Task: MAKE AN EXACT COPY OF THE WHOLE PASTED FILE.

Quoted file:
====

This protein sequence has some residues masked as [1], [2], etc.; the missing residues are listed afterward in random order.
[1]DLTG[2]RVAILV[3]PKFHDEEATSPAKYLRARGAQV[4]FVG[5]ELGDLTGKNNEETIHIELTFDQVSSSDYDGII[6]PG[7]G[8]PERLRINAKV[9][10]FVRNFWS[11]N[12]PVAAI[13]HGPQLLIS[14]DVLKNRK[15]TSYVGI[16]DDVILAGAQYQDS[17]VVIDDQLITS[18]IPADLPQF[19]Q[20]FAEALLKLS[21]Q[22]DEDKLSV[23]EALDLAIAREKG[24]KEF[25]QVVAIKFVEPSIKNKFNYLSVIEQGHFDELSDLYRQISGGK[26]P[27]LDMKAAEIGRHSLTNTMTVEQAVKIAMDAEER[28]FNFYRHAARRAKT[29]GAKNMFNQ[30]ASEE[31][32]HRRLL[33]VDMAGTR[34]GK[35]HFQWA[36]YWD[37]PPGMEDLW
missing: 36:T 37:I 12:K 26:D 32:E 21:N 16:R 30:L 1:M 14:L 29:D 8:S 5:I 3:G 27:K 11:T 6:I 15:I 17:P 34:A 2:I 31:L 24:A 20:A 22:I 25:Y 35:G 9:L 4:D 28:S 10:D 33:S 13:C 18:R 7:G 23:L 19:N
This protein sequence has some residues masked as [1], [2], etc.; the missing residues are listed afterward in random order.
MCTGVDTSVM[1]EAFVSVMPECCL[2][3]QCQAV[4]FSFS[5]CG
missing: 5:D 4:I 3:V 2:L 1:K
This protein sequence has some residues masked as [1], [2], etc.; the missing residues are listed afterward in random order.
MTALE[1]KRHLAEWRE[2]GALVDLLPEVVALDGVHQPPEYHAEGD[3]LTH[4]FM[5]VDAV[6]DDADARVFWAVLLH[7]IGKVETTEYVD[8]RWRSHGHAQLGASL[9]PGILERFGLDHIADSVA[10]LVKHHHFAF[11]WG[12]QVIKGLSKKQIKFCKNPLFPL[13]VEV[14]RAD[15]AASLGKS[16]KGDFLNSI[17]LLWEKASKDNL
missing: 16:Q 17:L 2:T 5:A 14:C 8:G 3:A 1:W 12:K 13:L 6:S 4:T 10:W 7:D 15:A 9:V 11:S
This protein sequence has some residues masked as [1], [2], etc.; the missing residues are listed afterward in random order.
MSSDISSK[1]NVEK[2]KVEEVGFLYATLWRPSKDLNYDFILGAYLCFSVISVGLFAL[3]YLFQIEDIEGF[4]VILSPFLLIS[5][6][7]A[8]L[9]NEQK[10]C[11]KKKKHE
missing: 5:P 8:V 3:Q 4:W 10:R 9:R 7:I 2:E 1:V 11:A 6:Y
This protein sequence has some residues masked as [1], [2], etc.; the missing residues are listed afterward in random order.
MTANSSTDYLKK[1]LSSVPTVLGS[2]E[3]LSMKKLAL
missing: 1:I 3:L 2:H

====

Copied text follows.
This protein sequence has some residues masked as [1], [2], etc.; the missing residues are listed afterward in random order.
[1]DLTG[2]RVAILV[3]PKFHDEEATSPAKYLRARGAQV[4]FVG[5]ELGDLTGKNNEETIHIELTFDQVSSSDYDGII[6]PG[7]G[8]PERLRINAKV[9][10]FVRNFWS[11]N[12]PVAAI[13]HGPQLLIS[14]DVLKNRK[15]TSYVGI[16]DDVILAGAQYQDS[17]VVIDDQLITS[18]IPADLPQF[19]Q[20]FAEALLKLS[21]Q[22]DEDKLSV[23]EALDLAIAREKG[24]KEF[25]QVVAIKFVEPSIKNKFNYLSVIEQGHFDELSDLYRQISGGK[26]P[27]LDMKAAEIGRHSLTNTMTVEQAVKIAMDAEER[28]FNFYRHAARRAKT[29]GAKNMFNQ[30]ASEE[31][32]HRRLL[33]VDMAGTR[34]GK[35]HFQWA[36]YWD[37]PPGMEDLW
missing: 36:T 37:I 12:K 26:D 32:E 21:N 16:R 30:L 1:M 14:L 29:D 8:S 5:I 3:G 27:K 11:T 6:I 15:I 17:P 34:A 2:I 31:L 24:A 20:A 22:I 25:Y 35:G 9:L 4:D 28:S 10:D 33:S 13:C 18:R 7:G 23:L 19:N
This protein sequence has some residues masked as [1], [2], etc.; the missing residues are listed afterward in random order.
MCTGVDTSVM[1]EAFVSVMPECCL[2][3]QCQAV[4]FSFS[5]CG
missing: 5:D 4:I 3:V 2:L 1:K
This protein sequence has some residues masked as [1], [2], etc.; the missing residues are listed afterward in random order.
MTALE[1]KRHLAEWRE[2]GALVDLLPEVVALDGVHQPPEYHAEGD[3]LTH[4]FM[5]VDAV[6]DDADARVFWAVLLH[7]IGKVETTEYVD[8]RWRSHGHAQLGASL[9]PGILERFGLDHIADSVA[10]LVKHHHFAF[11]WG[12]QVIKGLSKKQIKFCKNPLFPL[13]VEV[14]RAD[15]AASLGKS[16]KGDFLNSI[17]LLWEKASKDNL
missing: 16:Q 17:L 2:T 5:A 14:C 8:G 3:A 1:W 12:K 13:L 6:S 4:T 10:W 7:D 15:A 9:V 11:S
This protein sequence has some residues masked as [1], [2], etc.; the missing residues are listed afterward in random order.
MSSDISSK[1]NVEK[2]KVEEVGFLYATLWRPSKDLNYDFILGAYLCFSVISVGLFAL[3]YLFQIEDIEGF[4]VILSPFLLIS[5][6][7]A[8]L[9]NEQK[10]C[11]KKKKHE
missing: 5:P 8:V 3:Q 4:W 10:R 9:R 7:I 2:E 1:V 11:A 6:Y
This protein sequence has some residues masked as [1], [2], etc.; the missing residues are listed afterward in random order.
MTANSSTDYLKK[1]LSSVPTVLGS[2]E[3]LSMKKLAL
missing: 1:I 3:L 2:H